The instructor for the Occupational Safety and Health Administration (OSHA General Industry Training) class, Sheldon Primus, is a seasoned professional who makes the class worthwhile and filled with valuable information for attendees. Primus is a Certified Occupational Safety Specialist (COSS) and holds a Certificate for Occupational Safety Managers (COSM). The OSHA General Industry class was held online from October 4-7, 2022 and participants gained knowledge on safety practices for general industries.
Primus started out working in the field of wastewater management. “I started with wastewater and environmental management and worked in the Environmental Protection Agency for wastewater,” said Primus. He brings over 30 years of experience to his role as instructor. After a career in wastewater,
he says, “I branched off into OSHA compliance and utility safety. While I was a wastewater operator I worked my way through that system. I was safety and compliance officer and plant manage for a wastewater plant. I wore quite a few hats.”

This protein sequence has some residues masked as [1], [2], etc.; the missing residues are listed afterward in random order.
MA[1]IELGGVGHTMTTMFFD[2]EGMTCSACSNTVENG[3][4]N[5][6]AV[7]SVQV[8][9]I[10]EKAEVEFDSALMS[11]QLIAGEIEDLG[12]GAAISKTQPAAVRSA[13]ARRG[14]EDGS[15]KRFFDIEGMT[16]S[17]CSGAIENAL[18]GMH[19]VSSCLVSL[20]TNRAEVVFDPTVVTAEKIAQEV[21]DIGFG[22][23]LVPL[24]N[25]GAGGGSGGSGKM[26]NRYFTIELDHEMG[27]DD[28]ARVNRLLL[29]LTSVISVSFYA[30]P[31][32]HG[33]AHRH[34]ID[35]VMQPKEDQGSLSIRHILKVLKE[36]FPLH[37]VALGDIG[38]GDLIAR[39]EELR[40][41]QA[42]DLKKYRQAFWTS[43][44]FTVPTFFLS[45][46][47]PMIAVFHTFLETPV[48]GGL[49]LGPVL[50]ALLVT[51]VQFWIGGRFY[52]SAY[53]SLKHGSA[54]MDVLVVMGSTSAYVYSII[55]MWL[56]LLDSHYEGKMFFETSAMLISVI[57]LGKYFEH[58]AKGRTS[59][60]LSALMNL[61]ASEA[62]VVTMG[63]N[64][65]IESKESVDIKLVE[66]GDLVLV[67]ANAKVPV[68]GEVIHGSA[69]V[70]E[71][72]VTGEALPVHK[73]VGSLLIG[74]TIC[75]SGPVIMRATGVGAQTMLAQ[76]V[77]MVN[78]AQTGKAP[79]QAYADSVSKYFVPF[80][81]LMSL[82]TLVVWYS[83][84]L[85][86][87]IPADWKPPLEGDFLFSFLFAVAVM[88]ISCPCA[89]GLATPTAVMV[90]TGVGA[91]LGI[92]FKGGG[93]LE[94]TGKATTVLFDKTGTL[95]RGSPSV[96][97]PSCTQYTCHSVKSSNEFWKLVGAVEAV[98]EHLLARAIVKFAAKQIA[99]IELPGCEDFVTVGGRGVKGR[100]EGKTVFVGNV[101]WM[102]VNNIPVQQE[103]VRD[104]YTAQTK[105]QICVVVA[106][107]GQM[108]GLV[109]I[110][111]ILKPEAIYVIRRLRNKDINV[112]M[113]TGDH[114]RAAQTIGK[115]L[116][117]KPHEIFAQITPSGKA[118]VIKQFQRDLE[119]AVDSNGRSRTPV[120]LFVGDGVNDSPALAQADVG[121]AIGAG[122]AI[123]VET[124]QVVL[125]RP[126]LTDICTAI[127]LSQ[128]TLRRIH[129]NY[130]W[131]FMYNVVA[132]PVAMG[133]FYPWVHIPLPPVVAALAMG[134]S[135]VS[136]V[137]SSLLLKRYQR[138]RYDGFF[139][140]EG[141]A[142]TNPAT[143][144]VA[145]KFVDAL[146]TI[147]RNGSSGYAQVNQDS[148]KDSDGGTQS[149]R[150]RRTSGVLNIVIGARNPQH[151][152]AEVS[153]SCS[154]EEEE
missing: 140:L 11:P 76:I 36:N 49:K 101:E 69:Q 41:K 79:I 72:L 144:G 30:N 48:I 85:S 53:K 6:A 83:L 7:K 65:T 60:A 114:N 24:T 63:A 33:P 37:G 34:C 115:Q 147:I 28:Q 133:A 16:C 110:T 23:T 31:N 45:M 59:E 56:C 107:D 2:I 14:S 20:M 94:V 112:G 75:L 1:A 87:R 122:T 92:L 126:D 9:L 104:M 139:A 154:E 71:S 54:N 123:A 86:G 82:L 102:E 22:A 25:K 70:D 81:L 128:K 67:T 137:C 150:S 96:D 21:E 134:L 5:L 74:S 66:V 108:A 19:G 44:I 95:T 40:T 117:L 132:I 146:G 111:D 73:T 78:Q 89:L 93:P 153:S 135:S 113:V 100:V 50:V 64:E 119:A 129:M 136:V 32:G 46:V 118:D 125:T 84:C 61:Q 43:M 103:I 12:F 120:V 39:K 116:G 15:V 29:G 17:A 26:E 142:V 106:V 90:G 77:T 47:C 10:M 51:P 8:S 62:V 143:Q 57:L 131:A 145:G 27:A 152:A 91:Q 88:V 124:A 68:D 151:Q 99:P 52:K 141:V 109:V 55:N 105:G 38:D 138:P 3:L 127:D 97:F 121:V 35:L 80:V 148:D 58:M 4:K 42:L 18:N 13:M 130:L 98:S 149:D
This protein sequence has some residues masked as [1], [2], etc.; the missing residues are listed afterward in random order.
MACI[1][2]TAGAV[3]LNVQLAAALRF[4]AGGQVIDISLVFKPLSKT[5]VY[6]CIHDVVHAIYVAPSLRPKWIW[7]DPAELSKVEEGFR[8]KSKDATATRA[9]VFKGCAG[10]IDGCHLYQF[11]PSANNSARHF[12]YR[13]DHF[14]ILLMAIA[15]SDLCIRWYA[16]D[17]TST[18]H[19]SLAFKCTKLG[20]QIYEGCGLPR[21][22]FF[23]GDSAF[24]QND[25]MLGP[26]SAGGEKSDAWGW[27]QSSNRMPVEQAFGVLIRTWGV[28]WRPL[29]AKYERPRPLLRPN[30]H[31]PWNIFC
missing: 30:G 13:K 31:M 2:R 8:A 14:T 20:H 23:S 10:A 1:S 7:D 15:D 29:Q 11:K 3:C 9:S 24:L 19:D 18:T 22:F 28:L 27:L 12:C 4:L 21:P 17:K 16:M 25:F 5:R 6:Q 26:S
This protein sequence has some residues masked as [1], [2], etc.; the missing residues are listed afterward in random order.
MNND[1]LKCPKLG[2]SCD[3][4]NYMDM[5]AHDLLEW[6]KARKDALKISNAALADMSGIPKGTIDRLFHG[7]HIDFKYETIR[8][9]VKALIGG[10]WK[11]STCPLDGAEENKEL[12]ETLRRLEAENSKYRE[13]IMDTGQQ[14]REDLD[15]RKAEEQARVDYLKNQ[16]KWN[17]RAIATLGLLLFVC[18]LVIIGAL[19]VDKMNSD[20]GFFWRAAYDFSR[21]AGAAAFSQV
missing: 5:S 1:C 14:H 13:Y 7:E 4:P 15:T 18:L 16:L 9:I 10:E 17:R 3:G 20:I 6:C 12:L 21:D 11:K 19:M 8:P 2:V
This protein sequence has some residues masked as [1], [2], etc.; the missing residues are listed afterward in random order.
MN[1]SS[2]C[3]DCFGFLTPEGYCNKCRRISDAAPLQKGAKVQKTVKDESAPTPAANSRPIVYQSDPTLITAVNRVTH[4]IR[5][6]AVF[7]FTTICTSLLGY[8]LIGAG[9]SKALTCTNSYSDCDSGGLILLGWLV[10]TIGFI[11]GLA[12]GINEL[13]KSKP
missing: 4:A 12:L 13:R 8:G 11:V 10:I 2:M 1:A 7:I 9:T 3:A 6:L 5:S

Students in the class are encouraged by an instructor with so much knowledge to share. “I would like other OSHA trainings,” commented one student enthusiastically about the course, after taking it. Participants in the OSHA class receive a wide array of information from their instructor on what to do if safety issues arise while on the job. “I teach students how to recognize hazards on the job and what to do to stay away from it or fix the problem,” said Primus. This hands-on advice can save a student from injury or even death on the job, so it’s critical to have the expertise of an instructor who has been in the position of facing hazards on the job himself.
As part of the class, students are directed to meet and share information amongst themselves using a platform called Airmeet Chatbox. This platform allows for exchange of knowledge and networking to occur between students in a remote, online class. Students all responded well to the invitation to speak to one another in chat. “Students can mingle in class in a virtual setting,” commented Primus. “I encourage students to chat with each other to learn more. At the end of the week, the student that chats the most gets a prize,” he added.
The OSHA General Industry training was a success for participants. Students got to network with each other while learning from a professional in the field of safety. “The general industry class is structured to apply to multiple disciplines,” said Primus. A more specific class, designed for the construction industry, is scheduled for the fall of 2022.
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